Adding to its revolutionary navigation service, Google is planning to release a new version of the Google Maps program, offering users a 3D aerial-mapping technology that provides details capable of showing objects just four inches wide. But as U.S. technology companies race to produce aerial maps with greater detail and visibility, critics are posing privacy concerns and warning that America is quickly becoming a surveillance society.
During an event last Wednesday, the search-engine giant unveiled “the next dimension of Google Maps,” demonstrating its new 3D mapping technology, called MapsGL, and showing the audience how to use the maps program offline. Further, Luc Vincent, Google’s Engineering Director of “Street View,” featured a new backpack mapping device that allows Google to map new areas that bikes, cars, and other vehicles cannot reach. In describing the nature of the event, PC Magazine explained how Google’s navigation service is evolving:
At the event, Peter Birch, project manager of Google Earth, went through the evolution of dimension on Google Maps, from flattened to photorealistic. While Google Maps images had been cobbled together from multiple sources, MapsGL is powered by automated technology to extract 3D from aerial images that Google obtained from a fleet of planes it contracts with that fly exclusively for Google. This, combined with the release of MapsGL for Android and iOS in the next few weeks and the already over one billion users of Google Maps, considerably raises the bar for any maps announcement that might be forthcoming…
In the coming weeks, Google will release its latest technology on a few big cities it modeled using Google Earth, a virtual globe and geographical information program that maps the Earth with satellite imagery and aerial photography. By the end of the year, the company boasts that 300 million people in towns and cities across the country will be covered by the new technology.
In developing and expanding the program’s size and scope, Google is deploying its own camera-equipped spy planes to generate 3D maps that show greater detail than the satellite-powered images featured in its Google Earth program. During Wednesday’s event, Google Earth product manager Peter Birch demonstrated how realistic its maps have become, revealing how users can easily navigate through a 3D city with buildings that are accurate to scale. “We’re trying to create the illusion that you’re just flying over the city, almost as if you were in your own personal helicopter,” Birch affirmed.
Apple recently acquired a company, C3 technologies, using spy-in-the-sky technology that builds hyper-realistic 3D maps and blends them with traditional 2D photos. To provide a more meticulous mapping experience, Apple is also using spy planes, which are equipped with military-grade cameras allegedly so powerful they can peer into people’s homes through windows and skylights. In fact, the cameras are so advanced they are similar to those utilized by intelligence agencies in spotting terrorists in Afghanistan.
But as mapping images become sharper and more detailed, critics are warning of privacy risks. Nick Pickles, director of the civil-liberties group Big Brother Watch, perceives the new mapping technology as an intrusive practice that will lead to a surveillance society which delivers Internet browsers all the tools to spy on people in their own backyards.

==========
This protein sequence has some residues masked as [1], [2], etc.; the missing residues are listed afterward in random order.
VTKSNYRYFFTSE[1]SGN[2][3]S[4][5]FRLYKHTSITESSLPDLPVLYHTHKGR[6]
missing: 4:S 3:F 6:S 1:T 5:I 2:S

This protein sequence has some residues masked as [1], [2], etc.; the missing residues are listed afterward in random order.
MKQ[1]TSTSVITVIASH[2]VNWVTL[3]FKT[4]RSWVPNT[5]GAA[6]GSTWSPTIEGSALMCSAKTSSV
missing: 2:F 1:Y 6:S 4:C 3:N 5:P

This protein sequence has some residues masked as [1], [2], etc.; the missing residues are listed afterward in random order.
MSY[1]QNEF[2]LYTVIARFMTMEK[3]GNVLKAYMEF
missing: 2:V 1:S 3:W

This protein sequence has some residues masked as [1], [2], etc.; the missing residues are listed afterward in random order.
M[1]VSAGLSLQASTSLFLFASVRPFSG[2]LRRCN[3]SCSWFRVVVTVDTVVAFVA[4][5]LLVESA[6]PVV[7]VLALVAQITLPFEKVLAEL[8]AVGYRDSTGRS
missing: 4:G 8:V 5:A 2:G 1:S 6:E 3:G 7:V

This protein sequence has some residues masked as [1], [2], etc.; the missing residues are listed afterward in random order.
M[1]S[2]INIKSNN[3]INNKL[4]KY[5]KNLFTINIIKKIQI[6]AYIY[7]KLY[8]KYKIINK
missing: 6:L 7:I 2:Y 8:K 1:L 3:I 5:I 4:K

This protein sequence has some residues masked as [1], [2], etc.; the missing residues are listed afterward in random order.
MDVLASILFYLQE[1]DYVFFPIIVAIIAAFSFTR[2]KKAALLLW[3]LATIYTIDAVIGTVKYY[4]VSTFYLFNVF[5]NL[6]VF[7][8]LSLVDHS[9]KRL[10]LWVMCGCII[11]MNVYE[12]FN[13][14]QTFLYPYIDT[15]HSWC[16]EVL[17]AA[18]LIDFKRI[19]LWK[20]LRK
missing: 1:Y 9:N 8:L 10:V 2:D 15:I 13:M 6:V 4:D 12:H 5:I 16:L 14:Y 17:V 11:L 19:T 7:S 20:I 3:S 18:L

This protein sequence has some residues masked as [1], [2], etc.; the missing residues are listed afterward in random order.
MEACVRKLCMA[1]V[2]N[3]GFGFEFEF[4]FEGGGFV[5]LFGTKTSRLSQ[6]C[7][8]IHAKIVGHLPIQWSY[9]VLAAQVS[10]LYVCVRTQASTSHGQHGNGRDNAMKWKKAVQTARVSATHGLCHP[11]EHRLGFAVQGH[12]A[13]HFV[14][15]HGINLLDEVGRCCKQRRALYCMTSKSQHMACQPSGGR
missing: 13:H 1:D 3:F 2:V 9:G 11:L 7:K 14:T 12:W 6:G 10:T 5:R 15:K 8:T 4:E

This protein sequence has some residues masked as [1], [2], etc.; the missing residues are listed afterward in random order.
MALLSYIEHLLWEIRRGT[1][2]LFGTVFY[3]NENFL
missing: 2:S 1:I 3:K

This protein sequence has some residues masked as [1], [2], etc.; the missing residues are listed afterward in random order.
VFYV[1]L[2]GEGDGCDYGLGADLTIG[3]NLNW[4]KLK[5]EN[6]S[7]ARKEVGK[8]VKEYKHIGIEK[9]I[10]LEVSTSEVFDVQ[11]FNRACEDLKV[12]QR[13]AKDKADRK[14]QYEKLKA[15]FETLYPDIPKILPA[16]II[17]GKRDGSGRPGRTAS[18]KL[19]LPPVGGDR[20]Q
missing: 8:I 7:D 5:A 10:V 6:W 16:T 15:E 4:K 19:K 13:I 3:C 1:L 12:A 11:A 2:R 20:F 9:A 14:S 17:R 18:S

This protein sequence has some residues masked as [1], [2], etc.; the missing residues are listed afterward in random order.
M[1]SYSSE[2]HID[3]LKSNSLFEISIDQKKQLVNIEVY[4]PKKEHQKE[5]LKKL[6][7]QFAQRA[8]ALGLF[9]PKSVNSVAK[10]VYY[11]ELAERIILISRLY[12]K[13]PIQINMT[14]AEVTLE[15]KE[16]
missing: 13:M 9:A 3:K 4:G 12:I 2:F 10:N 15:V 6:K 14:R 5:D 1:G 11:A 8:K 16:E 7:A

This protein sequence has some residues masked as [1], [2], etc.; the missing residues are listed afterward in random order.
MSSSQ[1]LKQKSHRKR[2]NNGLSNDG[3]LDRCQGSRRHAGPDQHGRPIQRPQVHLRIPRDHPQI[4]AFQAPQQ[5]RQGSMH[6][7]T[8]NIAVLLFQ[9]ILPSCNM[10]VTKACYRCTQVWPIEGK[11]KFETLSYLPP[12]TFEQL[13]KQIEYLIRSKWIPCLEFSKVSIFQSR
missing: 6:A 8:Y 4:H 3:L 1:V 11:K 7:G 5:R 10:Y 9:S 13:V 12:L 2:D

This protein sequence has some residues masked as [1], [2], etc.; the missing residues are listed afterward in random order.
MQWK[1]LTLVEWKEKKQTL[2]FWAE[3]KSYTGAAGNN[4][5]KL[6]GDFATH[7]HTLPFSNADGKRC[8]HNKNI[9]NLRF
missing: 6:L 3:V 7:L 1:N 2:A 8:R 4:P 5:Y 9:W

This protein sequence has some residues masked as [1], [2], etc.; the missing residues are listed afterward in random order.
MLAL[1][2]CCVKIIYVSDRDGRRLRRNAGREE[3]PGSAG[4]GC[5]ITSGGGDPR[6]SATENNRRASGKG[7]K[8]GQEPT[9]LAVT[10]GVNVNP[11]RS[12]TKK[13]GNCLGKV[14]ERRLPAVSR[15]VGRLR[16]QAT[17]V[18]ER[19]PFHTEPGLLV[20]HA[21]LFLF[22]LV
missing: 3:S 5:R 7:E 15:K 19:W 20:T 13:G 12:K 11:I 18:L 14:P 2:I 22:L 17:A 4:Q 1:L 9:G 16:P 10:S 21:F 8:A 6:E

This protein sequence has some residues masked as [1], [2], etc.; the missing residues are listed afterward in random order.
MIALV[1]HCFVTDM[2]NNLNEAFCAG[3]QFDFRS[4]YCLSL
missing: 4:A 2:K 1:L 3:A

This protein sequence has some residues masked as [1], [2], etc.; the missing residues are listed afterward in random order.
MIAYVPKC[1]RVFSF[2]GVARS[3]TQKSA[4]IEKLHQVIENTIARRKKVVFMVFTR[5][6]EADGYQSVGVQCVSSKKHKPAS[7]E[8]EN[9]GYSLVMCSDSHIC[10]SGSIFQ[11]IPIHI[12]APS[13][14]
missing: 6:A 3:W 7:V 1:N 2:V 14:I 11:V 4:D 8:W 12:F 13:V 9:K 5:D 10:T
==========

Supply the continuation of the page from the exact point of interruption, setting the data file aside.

“The next generation of maps is taking us over the garden fence,” he asserted. “You won’t be able to sunbathe in your garden without worrying about an Apple or Google plane buzzing overhead taking pictures.” Consequently, Pickles suggests that mapping companies should ask for permission before they publish images of people’s homes online.
Asked about potential privacy issues, Google’s director of engineering for its maps service, Brian McClendon, responded that privacy concerns were analogous to all aerial imaging products, and that the type of 3D mapping pictures its planes shoot have already been used for many years. Google has used planes to harvest aerial images in the past, including aftermath photos of the 2010 San Bruno, California gas-line explosion; however, its latest development marks the first time it will dispatch the planes in a systemic design to generate a streamlined feature in one of its most popular services.
In 2010, the company was also embroiled in a privacy scandal, because its “Street View” vehicles — which amass ground-level panoramic images for Google Maps — had been inadvertently extracting emails, passwords, and other personal information from home wireless networks.
The company does pixelate faces and vehicle plate numbers, but it met heated criticism after its product revealed a recognizable man exiting a sex shop. Amie Stepanovich, a litigation counsel at the Electronic Privacy Information Center, said Google and Apple should be forced to pixelate homes in the same way Street View blurs out faces. “With satellite images, privacy is built in because you can’t zoom down into a garden,” she said. “Homeowners need to be asked to opt in to show their property in high definition — otherwise it should be blurred out.”
Further probed on the privacy issue, McClendon was asked if Google plans to use the controversial aerial drones to harvest photos for its 3D maps. In response, he said the use of drones is an intriguing question, but noted that the use of such aircraft is still being evaluated by the Federal Aviation Administration. He added, “That’s a larger can of worms that we’re not going to get into here.”